Table 1
Table 1
Demographic and Clinical Characteristics of 164 patients with PCLM
Treatment Outcomes
At a median follow-up period of 13 months (range, 6—68 months), overall 1-, 3-, and 5-year survival rates for the 164 patients in the study population/group were 18.3%, 8.8%, and 7.0%, respectively, and median survival time was 4.7 months (range, 0.5—67.6 months) (Fig. 1). Of these patients, 23 survived for 1 year, 6 for 3 years, and 1 for 5 years. At the time of analysis, 21 (12.8%) patients were still alive. Three patients who attained stable disease (SD) were lost to follow-up during or soon after treatment period. These patients with SD were considered still alive at last follow-up and were censored thereafter.
FIG. 1
FIG. 1
Overall survival of 164 pancreatic cancer patients with liver metastases.
Toxicity and Complications
Gemcitabine based chemotherapy (including TAI/TACE) was well tolerated. Of the 153 patients who received chemotherapy, grade 4 leukocytopenia and thrombocytopenia occurred in 17 (11.1%) and 9 (5.9%) patients, respectively, but both were generally brief and reversible. Most patients experienced some degree of postembolization syndrome in the TACE group, which generally lasted 48–72 hours. Elevated alanine aminotransferase (ALT) and aspartate aminotransferase (AST) levels were frequent non-hematological adverse effects. Grade 4 toxicities were observed as elevated ALT levels in 17 patients (18.9%) of the TACE group (n=90), these toxicities returned to normal within 3 weeks. Seven patients developed grade 4 total bilirubin elevation during treatment of EBRT, 1 of whom died of hepatic encephalopathy, others recovered to the initial levels within a month. No skin burns caused directly by HIFU were observed, and no adverse effects and toxicities were seen for 122 (74.4%) patients during treatment of CHM.
Univariate Analysis
Univariate analysis revealed that age >55, KPS < 80, pain, weight loss (>10% within 6 months), ascites, anorexia, and nausea and vomiting were significantly associated with reduced median survival (Table 1). The majority of patients had abnormal liver function tests at initial assessment. The most common abnormality was elevated gamma-glutamyltranspeptidase (GGT) (63.4%), and serum alkaline phosphatase (ALP) (48.1%). Serum tumor markers such as CA19-9, which was collected from patients without obstructive jaundice, or in the presence of successfully drained obstructive jaundice, were significantly higher (≥1000 U/mL) in 84 patients (54.3%), followed by elevated carcinoembryonic antigen (CEA) (49.4%). Abnormal liver function findings or markedly elevated serum tumor markers were correlated with a poor prognosis. Repeat TACE, systemic chemotherapy, and CHM were considered protective factors on univariate analysis (Table 2).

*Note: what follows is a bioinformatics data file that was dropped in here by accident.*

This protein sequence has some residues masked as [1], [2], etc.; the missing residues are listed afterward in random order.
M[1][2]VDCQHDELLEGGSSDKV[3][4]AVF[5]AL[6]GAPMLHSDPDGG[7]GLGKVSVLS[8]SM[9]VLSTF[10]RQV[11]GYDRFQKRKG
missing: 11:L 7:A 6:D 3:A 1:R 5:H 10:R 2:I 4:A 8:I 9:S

Table 2
Table 2
Simultaneous Treatment of Primary Tumor and Hepatic Metastases
Multivariate Analysis
Patient-related, tumor-related, and treatment-related variables that were found to be significantly associated with overall survival by univariate analysis were subsequently evaluated by Cox regression analysis to determine independent risk factors for survival in PCLM. Pain, weight loss (>10% within 6 months), ascites, elevated GGT (≥54 IU/L), and elevated CA19-9 (≥1000 U/mL) were found to be independent predictors of poor survival; chemotherapy (including TACE) and CHM were found to be independent protective factors (Table 3; Fig. 2). Regression coefficients used in calculating RRD are shown in Table 3.